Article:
Drones to protect Nepal’s endangered species from poachers

Jun 22, 2012 by

20 June 2012 Last updated at 12:22 ET

By Jill McGivering BBC News

Handout photograph from the World Wildlife Fund (WWF) Nepal showing conservationists from the WWF testing an automated drone aircraft in Chitwan National Park on June 12, 2012. The developers hope the drones will prove a valuable conservation tool

Conservationists in Nepal will soon start using special drones as part of efforts to protect endangered species.

The pioneering pilotless aircraft have been developed by the global wildlife organisation, WWF.

They have had some initial use in Indonesia and talks are underway to introduce them elsewhere, including in Tanzania and Malaysia.

Developers say they are cheap to buy and run and could help conservationists across the developing world.

In Nepal, endangered species, including rhinos and tigers, are suffering from the combined effects of poaching and habitat destruction. The drones can address both.

Poachers often slaughter the animals inside Nepal’s national parks.

“We hope these drones will be useful in detecting poachers as they enter the parks,” Dr Serge Wich, a biologist with the Anthropological Institute at the University of Zurich and one of the innovators behind the project, told the BBC.

“If they see poachers in the area, they can send out a team to catch them.”


The small-scale, remote-controlled drones are still being refined. They are light enough to be launched by hand and fly a pre-programmed route of up to 20km (12.5 miles), filming the ground below with a stills or video camera.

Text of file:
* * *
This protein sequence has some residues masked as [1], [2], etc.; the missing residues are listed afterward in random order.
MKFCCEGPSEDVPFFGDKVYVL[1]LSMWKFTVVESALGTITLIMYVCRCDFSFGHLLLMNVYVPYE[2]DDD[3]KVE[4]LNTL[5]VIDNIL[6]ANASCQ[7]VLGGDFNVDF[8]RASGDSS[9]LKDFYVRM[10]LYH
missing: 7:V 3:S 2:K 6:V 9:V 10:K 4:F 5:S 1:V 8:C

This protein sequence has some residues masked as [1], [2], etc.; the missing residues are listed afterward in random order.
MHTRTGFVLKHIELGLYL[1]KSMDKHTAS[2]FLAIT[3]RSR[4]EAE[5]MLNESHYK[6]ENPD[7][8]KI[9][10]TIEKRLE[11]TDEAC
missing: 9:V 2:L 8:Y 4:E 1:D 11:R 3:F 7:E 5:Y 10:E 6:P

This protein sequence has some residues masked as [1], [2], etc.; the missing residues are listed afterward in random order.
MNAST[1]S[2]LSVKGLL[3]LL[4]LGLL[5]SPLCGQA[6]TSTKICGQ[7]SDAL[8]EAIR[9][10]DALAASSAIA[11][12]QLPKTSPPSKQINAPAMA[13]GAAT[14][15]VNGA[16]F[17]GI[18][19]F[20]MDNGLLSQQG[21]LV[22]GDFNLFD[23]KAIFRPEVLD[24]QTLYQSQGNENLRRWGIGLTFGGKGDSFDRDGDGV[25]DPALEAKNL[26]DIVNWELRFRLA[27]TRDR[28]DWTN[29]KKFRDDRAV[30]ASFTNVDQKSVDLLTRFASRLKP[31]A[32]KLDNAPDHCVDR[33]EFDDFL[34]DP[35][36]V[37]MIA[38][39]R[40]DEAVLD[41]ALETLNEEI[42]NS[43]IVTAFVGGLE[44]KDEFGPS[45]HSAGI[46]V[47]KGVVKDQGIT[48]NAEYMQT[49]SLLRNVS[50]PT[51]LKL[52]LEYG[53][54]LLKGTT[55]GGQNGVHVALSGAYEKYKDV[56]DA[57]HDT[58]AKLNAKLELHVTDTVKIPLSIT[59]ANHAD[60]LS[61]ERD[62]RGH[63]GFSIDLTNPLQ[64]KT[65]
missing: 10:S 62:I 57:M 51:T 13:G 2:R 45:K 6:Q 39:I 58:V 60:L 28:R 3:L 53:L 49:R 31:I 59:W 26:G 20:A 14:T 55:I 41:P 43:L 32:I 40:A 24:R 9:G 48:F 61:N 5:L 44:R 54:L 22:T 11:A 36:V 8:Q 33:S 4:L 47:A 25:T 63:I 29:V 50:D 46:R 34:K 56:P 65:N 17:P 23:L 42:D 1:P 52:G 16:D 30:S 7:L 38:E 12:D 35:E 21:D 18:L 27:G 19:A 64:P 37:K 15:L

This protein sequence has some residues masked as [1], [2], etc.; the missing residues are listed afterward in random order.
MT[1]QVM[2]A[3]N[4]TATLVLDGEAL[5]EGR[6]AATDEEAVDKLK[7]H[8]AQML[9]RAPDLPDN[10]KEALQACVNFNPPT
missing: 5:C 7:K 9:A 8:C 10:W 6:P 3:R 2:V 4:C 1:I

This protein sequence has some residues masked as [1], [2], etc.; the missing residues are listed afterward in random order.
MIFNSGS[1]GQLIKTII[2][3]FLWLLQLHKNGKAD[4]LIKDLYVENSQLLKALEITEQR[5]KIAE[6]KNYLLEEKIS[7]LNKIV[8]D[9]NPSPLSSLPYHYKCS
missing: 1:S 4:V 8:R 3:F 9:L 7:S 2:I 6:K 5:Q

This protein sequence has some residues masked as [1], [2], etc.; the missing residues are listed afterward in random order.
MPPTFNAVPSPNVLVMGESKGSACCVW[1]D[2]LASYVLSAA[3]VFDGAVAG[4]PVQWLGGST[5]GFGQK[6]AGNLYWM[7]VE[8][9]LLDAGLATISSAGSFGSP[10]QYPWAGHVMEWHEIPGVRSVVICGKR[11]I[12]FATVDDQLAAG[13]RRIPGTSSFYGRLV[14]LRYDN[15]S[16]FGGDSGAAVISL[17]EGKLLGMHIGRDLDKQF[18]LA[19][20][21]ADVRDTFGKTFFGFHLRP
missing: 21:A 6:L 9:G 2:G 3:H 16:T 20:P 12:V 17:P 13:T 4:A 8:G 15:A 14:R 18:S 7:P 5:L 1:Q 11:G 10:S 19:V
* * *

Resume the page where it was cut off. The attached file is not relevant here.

File photo of a one-horned rhinoceros cub in Chitwan National Park, some 200km southwest of Kathmandu. The drones could help save Nepal’s endangered rhinos from poachers

They are also inexpensive – each drone costs about $2,500.

Running costs are low, too. They are driven by electric batteries which can be recharged from the grid in about half an hour. That should make them affordable for conservationists in developing countries where budgets for wildlife protection tend to be modest.

“The whole idea,” Dr Wich said, “is that people can run them for very low cost.”

Test flights have just been completed in Nepal. Next comes training. Operational use should start in a few months’ time.

Success in Nepal could help to kindle interest elsewhere. The drones have already been used in Indonesia to track orangutans and other vulnerable species and to monitor deforestation.

Negotiations are underway to use them in the Malaysian state of Sabah, as well as in Tanzania.

Drones may also help with the broader issue of habitat destruction.

Regular flights can monitor changes to park boundaries, for example, and help in the long-term battle against encroachment.


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